Review of residential special schools and colleges

The Minister for Vulnerable Children and Families Edward Timpson Department for Education (DfE) is commissioning a review to investigate the experiences and outcomes of children and young people (CYP) in residential special schools and colleges. Dame Christine Lenehan, Director of the Council for Disabled Children is leading the review.

The focus seems to be on:

  • Who, why and how CYP are placed in residential special schools and colleges
  • The pattern of provision across different local authorities and how it is obtained
  • What good quality support is, both pre and post placement
  • Experiences and outcomes and how this can be improved
  • The support provided to placements by all agencies
  • Outcomes – what happens to CYP after the placement comes to an end.

Residential special schools come at a huge cost to Local Authorities (LAs). It is only right that the DfE looks into this thoroughly. But residential placements are not the whole picture. Hopefully the enquiry will look into why residential placements are sought. Sometimes it is because a CYP requires a ‘waking day curriculum; sometimes it is because there is nothing available locally. We have found this to be an increasing problem with young people (YP) over 19 year olds. Under the Children and Families Act 2014, a YP is entitled to continue with their education provided their outcomes have not been met. When looking at outcomes, the case of Buckinghamshire v SJ [2016] UKUT 254 (AAC)clarified that education does not have to mean the acquisition of qualifications but as Judge Jacobs put it in the decision “That does not mean that they do not require or would not benefit from special educational provision”. In this case YP was 18 years. The LA expressed the view that remaining in formal education for a further period would not enable the YP to make any significant progress and / or better achieve the transition to adult outcomes of gaining employment, living independently, participating in his community or maintaining good health. The Upper Tribunal noted that even small achievements could be valuable for the YP in adult life.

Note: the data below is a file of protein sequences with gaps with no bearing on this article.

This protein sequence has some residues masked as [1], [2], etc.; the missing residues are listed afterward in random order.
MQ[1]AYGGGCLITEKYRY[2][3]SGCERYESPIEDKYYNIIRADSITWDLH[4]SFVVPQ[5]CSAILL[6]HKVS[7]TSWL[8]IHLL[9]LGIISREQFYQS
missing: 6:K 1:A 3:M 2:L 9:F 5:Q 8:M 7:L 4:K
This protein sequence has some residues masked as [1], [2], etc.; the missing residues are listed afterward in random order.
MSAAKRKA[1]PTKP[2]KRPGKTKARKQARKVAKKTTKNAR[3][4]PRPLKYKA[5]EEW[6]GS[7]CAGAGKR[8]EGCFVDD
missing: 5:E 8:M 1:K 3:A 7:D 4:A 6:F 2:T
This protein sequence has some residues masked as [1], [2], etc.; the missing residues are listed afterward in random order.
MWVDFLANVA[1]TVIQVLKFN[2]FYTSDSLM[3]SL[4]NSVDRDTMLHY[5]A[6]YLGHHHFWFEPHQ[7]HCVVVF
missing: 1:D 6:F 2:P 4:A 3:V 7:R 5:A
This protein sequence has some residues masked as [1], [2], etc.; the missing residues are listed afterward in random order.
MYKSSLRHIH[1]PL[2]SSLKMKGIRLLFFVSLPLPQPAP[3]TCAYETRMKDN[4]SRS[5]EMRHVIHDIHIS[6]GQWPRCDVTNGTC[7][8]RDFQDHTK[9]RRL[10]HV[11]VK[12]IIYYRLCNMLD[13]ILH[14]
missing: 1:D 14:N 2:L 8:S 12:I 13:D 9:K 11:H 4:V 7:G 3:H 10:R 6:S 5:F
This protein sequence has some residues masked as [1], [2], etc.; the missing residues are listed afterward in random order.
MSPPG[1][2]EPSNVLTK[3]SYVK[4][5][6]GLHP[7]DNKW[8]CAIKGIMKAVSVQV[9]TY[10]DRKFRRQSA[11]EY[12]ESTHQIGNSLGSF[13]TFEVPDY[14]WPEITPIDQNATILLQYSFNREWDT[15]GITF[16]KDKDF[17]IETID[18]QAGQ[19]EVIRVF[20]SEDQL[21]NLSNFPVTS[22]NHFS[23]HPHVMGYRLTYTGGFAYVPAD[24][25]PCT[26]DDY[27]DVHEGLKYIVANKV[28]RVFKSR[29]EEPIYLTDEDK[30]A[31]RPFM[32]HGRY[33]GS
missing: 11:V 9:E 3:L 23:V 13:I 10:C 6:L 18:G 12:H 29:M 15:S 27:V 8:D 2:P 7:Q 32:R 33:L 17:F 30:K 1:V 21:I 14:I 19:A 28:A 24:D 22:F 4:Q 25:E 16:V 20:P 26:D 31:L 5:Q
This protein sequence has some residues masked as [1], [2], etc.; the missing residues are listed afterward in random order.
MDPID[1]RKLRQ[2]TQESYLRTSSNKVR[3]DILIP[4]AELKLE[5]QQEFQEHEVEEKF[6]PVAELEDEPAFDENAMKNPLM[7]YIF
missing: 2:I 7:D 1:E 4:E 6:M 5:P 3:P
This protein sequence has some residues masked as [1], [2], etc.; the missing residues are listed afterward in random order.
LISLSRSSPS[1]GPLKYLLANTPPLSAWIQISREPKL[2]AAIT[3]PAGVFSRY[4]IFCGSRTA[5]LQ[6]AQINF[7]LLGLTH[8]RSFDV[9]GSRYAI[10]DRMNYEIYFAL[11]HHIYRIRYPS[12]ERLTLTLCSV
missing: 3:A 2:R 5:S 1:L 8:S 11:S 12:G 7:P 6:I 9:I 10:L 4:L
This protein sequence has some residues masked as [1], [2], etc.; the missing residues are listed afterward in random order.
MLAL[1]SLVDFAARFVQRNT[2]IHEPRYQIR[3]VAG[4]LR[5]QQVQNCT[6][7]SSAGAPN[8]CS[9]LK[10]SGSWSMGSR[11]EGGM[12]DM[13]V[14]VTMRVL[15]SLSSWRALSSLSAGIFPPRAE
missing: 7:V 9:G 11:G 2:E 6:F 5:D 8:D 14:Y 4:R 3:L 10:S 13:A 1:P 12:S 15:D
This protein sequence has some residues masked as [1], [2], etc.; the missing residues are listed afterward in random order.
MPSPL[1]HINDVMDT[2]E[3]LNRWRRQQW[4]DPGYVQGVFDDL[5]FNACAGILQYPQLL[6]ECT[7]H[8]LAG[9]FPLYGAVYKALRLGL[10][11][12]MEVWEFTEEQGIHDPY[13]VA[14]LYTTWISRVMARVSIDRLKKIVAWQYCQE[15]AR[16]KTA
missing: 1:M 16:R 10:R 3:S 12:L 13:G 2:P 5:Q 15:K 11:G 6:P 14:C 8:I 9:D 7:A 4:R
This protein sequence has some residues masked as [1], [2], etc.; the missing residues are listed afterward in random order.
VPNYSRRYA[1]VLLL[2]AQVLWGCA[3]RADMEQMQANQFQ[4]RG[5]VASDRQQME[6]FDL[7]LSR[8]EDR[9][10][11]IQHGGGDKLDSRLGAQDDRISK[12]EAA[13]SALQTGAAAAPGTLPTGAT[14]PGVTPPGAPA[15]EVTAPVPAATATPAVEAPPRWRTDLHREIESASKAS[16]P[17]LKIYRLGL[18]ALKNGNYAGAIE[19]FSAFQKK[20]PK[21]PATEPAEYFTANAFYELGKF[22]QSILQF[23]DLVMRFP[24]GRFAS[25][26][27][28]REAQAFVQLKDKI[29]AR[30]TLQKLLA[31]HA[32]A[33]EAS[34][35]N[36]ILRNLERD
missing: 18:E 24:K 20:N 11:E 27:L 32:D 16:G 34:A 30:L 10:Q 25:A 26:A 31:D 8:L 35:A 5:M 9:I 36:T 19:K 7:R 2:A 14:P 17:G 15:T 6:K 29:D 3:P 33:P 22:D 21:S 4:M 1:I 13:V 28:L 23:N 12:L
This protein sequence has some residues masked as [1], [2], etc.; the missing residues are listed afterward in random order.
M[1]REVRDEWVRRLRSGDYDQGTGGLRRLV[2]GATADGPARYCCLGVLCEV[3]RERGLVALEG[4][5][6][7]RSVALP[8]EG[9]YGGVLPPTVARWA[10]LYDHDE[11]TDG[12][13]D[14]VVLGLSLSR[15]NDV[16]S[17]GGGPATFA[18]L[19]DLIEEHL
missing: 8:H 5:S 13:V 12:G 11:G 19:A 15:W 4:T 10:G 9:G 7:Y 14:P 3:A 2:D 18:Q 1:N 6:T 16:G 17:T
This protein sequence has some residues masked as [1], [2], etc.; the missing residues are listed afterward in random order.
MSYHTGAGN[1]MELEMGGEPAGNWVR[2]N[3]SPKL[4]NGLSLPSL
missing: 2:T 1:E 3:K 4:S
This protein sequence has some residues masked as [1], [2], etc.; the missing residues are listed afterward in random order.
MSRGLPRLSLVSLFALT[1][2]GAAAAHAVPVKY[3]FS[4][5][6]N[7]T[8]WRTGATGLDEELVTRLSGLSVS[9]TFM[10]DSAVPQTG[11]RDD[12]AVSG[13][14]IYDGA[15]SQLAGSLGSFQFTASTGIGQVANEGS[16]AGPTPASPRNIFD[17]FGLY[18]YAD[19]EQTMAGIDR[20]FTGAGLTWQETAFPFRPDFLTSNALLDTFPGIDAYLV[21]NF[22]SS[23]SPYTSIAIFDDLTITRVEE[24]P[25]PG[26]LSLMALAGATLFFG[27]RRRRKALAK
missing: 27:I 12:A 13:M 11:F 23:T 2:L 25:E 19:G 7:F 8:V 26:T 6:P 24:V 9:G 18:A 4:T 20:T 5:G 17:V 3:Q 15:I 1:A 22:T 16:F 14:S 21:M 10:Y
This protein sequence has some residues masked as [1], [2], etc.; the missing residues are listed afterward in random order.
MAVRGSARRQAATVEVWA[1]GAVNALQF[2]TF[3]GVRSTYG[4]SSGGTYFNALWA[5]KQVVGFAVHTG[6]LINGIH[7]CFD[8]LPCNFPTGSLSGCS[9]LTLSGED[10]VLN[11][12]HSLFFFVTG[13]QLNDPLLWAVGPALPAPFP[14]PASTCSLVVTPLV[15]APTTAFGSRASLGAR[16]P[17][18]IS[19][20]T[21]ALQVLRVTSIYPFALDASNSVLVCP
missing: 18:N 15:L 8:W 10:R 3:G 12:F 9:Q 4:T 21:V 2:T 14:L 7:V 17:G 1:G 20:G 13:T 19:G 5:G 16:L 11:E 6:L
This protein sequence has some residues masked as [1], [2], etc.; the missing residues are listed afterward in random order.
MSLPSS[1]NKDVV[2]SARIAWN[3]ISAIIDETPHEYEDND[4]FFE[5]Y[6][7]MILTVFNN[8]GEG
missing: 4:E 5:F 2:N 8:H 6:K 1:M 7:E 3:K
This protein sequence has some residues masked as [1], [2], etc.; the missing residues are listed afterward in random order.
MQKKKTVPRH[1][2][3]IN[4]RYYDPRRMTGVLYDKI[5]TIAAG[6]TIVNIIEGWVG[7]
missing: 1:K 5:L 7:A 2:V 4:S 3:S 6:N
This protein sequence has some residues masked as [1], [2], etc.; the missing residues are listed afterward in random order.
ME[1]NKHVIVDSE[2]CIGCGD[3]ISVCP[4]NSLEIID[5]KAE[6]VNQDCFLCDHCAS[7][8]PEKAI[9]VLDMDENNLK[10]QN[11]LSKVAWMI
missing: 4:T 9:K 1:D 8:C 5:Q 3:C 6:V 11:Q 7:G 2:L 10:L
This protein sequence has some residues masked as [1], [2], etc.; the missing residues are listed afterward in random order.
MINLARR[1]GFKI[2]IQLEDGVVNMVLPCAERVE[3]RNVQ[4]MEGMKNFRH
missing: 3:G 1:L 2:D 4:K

Whilst the introduction of the Education, Health and Care Plan introduced provision up to 25 years for YP, it was not matched with funding for extra college places. The result is no suitable places or a shortage of places locally (and possibly also residentially), leading to placements some distance from home and the added expense of residential fees.

Read more about the review here.

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